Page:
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*Lord ! rock us in Thy cradle !'

So prayed a little child,
As he knelt among his fellows,

With humble voice and mild.

The words were few and simple,

Those breathings of the heart,
They made each little listener

Desire the better part.

Their years of infant helplessness

Had scarcely passed away
They could recall the cradle yet,

Where rest and safety lay.

The mother's soothing song at eve

Still lingered in their ear,--
The Saviour's voice is sweeter still:

We'll trust, and will not fearl'

The cradle's gentle motion,

So full of peace and rest,
Is what the folded lambs will feel

On the Saviour's loving breast.

O lead us, holy Jesus !

O guide us by Thy love,
Through all life's pathway here below,
Safe to Thy fold above!

C. M.

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"The sea, the sea, the open sea !

The fresh, the blue, the ever free!'
HO does not love it? I am sure many of my

young readers do; and so I propose giving
a short sketch of the life of one who loved
it also. Perhaps some of the little boys who

read the Children's Hour may be 'going to be sailors upon the deep blue sea ;' and if so, I cannot



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hold up for their imitation a more beautiful example of a Christian sailor, than that afforded us by the life of Captain Thornton Bate.

In the midst of the Atlantic Ocean lies the island of Ascension. There is a military fort on it, and other dwellings; still it must be a solitary spot to live long in, though it looks pleasant enough, with its blue surroundings, when the bright sunshine or the pale moonbeams fall on its silvery sands.' In our picture it is seen by night, a full moon revealing distinctly a little boat making for a ship at a short distance from the land. Looking at the occupants of the boat, our eyes rest on the face of one in particular, a bright, pleasant-looking, dark-eyed middy; and in so doing we get our first peep of William Thornton Bate.

Willie is a midshipman in the Royal Navy, and a favourite with all who know him.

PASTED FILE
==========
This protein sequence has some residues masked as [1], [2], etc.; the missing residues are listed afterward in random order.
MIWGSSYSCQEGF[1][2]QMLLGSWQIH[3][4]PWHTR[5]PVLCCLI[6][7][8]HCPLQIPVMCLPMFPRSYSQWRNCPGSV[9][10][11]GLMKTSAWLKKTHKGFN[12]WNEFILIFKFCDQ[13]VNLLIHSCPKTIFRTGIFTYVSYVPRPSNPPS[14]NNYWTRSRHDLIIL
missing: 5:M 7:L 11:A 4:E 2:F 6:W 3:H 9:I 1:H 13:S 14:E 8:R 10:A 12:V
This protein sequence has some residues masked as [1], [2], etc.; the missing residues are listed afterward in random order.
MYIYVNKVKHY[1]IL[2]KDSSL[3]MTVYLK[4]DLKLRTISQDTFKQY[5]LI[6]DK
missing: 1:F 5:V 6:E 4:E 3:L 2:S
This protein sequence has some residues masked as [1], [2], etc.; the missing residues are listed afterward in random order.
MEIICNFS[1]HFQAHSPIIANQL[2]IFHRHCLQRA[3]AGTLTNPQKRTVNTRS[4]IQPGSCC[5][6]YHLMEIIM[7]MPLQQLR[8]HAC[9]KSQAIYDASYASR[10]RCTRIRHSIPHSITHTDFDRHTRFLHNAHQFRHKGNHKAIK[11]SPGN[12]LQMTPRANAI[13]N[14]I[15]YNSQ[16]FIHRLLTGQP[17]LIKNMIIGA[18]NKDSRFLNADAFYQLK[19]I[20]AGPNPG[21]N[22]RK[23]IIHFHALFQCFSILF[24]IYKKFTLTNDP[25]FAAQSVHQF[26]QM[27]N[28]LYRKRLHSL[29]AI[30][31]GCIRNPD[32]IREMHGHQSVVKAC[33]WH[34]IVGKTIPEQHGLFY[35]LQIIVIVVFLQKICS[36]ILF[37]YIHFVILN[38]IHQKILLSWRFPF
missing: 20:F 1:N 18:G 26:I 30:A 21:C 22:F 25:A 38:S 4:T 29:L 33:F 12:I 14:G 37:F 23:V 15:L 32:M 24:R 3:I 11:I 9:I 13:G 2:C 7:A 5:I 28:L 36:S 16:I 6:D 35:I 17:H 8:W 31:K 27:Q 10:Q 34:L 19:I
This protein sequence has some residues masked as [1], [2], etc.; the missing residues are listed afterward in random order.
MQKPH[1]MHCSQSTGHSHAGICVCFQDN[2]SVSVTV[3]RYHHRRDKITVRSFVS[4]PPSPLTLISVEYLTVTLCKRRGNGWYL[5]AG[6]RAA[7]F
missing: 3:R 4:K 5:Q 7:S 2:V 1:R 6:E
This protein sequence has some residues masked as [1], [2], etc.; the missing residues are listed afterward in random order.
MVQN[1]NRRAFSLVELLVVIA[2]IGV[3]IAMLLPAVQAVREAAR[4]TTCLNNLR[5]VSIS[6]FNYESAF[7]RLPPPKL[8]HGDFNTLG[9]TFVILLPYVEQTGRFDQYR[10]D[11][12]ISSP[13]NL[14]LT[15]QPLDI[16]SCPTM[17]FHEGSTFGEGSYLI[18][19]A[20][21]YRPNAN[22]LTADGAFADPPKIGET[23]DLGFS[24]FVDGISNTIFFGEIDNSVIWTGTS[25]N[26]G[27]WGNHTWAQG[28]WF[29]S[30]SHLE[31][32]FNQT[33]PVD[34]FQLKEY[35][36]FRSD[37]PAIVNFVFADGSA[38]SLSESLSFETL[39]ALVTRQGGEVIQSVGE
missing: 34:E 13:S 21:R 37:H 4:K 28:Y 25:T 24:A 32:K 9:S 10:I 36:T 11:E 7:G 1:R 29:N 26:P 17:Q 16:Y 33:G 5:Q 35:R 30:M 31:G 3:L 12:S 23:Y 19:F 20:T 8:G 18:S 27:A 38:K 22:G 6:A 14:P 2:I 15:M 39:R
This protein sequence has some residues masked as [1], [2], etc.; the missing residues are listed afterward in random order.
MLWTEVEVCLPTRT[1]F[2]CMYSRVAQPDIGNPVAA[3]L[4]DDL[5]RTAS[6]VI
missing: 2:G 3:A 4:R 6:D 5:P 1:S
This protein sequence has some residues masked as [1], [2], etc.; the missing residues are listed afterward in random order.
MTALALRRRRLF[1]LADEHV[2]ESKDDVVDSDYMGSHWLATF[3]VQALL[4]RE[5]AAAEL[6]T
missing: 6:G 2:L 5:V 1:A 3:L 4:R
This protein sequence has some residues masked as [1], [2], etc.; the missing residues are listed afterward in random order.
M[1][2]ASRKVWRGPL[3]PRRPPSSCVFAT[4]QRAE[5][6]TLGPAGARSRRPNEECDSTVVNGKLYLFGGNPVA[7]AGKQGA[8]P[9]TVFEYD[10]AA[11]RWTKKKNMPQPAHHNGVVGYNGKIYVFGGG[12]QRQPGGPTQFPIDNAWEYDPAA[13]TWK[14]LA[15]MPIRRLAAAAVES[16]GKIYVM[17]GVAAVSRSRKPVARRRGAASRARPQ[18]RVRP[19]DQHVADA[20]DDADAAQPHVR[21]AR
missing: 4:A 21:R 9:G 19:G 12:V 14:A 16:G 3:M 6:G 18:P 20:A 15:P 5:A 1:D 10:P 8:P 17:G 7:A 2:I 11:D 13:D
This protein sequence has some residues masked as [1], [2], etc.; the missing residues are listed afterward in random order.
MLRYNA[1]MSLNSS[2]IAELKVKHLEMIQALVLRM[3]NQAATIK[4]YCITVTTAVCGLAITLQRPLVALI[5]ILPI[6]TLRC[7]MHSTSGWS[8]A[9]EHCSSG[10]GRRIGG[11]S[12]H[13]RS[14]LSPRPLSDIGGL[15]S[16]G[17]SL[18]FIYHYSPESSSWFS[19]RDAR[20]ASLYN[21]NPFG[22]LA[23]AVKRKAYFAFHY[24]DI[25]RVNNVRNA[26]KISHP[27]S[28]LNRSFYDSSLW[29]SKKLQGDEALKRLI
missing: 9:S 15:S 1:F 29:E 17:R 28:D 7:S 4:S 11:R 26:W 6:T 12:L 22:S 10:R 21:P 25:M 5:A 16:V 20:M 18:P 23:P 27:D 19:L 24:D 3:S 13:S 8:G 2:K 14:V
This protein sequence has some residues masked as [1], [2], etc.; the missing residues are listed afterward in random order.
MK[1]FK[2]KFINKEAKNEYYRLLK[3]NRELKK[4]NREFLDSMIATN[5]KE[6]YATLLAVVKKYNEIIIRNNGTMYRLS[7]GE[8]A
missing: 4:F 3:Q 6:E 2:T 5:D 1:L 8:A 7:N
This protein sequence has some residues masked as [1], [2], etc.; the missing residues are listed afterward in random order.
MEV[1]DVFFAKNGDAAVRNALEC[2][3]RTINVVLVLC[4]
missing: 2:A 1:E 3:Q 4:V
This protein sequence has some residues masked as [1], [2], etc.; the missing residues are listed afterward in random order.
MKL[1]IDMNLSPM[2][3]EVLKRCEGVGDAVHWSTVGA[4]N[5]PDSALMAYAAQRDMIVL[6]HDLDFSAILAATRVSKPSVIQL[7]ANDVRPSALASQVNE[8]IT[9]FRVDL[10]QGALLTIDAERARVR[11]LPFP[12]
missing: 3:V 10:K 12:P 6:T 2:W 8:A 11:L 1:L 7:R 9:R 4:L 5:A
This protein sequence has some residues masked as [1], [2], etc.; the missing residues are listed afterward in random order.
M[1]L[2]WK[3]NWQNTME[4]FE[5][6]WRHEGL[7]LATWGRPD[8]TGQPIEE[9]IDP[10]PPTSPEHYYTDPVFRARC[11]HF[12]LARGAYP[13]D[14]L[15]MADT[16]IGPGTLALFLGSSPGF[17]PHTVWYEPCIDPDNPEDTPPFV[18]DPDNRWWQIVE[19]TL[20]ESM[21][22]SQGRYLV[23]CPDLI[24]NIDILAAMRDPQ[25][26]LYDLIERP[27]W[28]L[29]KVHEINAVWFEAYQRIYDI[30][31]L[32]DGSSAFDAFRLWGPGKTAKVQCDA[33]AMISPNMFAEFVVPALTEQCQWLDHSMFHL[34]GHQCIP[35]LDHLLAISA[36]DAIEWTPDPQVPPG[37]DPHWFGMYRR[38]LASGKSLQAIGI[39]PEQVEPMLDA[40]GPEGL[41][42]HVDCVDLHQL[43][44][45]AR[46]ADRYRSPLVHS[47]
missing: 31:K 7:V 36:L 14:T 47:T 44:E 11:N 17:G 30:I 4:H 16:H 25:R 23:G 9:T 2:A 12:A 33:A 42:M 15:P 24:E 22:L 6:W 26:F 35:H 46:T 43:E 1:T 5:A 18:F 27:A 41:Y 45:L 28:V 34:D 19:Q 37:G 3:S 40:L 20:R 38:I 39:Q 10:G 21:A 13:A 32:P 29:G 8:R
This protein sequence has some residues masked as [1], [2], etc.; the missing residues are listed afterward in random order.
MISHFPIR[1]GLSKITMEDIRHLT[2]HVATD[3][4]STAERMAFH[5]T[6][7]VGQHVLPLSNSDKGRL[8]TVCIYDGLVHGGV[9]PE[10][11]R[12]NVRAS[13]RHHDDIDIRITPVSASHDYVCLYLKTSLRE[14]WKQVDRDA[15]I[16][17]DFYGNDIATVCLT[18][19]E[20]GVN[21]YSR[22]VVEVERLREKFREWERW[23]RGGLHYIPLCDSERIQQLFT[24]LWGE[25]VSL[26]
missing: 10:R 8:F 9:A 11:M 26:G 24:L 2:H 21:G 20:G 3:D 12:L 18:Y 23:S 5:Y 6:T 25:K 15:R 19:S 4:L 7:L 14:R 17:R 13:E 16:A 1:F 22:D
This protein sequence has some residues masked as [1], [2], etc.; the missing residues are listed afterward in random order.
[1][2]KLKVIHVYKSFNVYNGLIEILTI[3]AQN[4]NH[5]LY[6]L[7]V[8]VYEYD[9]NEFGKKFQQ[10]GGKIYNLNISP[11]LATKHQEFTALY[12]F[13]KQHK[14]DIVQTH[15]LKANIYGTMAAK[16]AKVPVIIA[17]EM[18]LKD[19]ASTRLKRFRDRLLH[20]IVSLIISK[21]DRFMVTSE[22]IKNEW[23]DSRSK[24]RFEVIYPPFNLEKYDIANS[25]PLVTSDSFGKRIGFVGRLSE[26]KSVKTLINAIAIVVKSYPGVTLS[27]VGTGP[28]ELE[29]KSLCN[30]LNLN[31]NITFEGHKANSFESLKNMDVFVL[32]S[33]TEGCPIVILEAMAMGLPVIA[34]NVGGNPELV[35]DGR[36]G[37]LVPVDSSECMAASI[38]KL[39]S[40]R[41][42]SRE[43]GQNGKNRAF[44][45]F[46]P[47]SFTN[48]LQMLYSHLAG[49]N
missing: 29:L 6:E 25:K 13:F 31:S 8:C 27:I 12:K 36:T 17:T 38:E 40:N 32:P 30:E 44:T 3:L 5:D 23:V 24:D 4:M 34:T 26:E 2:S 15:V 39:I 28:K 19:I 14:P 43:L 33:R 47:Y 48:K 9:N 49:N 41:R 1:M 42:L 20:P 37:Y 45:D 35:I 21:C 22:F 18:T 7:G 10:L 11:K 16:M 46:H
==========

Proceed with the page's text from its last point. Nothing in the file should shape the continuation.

His father is governor of the fort on the island, and Willie and some friends have been spending the day there; and now he is returning by moonlight to his ship, ‘laden with good things'preserved ginger, fruits, etc. etc. But Bate is a generous lad, so no fear of his keeping them to himself. No, no; all the other middies are glad when he goes to visit his father, for they know what he gets he shares with them liberally. His biographer (the Rev. J. Baillie) tells how one day he brought a very curious present for the benefit of his friends—a little pig! and when asked where he would keep it, he laughingly declared 'he would stow it away in his chest till needed for table !' Yes; all who knew young Bate bore witness to the generosity of his character.

He was brave as well. The breakers often rise very high off the island of Ascension ; and one day a party of men stood watching anxiously a small boat, which was seen making for the island, when the Atlantic rollers were most formidable. After a good deal of tossing on the stormy billows, the boat landed safely, and Willie Bate sprang to shore. He wanted to see his father,' he said ; and what cared he for Atlantic rollers ! It was a rash deed; but the boy was young, and danger never daunted him. It was the same brave spirit which led him one day, when a man had fallen overboard (in a place where there were many sharks), to dash in after him, and hold him up till a boat came to his rescue. Yes; even then, young as he was, the boy displayed a marked feature in his after life _bravery.'